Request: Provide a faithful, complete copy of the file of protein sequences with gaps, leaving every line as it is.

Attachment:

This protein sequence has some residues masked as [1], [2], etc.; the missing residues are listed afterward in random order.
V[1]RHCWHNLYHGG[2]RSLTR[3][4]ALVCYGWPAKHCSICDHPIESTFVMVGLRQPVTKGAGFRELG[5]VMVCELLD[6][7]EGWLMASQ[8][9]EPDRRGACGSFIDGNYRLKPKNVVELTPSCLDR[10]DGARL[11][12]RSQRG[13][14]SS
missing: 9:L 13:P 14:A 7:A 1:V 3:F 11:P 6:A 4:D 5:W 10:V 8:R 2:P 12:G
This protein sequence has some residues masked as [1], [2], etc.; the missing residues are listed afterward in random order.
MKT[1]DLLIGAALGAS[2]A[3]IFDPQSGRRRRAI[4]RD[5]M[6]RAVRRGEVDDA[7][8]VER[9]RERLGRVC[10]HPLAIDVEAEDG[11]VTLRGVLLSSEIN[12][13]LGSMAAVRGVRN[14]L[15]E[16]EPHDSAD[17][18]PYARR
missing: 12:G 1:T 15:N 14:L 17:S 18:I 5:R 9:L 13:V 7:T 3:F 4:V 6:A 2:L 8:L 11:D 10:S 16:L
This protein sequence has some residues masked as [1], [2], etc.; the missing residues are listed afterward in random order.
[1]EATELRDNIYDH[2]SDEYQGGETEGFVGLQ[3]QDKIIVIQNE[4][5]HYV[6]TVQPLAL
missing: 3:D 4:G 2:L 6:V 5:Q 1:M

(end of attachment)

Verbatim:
This protein sequence has some residues masked as [1], [2], etc.; the missing residues are listed afterward in random order.
V[1]RHCWHNLYHGG[2]RSLTR[3][4]ALVCYGWPAKHCSICDHPIESTFVMVGLRQPVTKGAGFRELG[5]VMVCELLD[6][7]EGWLMASQ[8][9]EPDRRGACGSFIDGNYRLKPKNVVELTPSCLDR[10]DGARL[11][12]RSQRG[13][14]SS
missing: 9:L 13:P 14:A 7:A 1:V 3:F 11:P 6:A 4:D 5:W 10:V 8:R 2:P 12:G
This protein sequence has some residues masked as [1], [2], etc.; the missing residues are listed afterward in random order.
MKT[1]DLLIGAALGAS[2]A[3]IFDPQSGRRRRAI[4]RD[5]M[6]RAVRRGEVDDA[7][8]VER[9]RERLGRVC[10]HPLAIDVEAEDG[11]VTLRGVLLSSEIN[12][13]LGSMAAVRGVRN[14]L[15]E[16]EPHDSAD[17][18]PYARR
missing: 12:G 1:T 15:N 14:L 17:S 18:I 5:R 9:L 13:V 7:T 3:F 4:V 6:A 2:L 8:L 11:D 10:S 16:L
This protein sequence has some residues masked as [1], [2], etc.; the missing residues are listed afterward in random order.
[1]EATELRDNIYDH[2]SDEYQGGETEGFVGLQ[3]QDKIIVIQNE[4][5]HYV[6]TVQPLAL
missing: 3:D 4:G 2:L 6:V 5:Q 1:M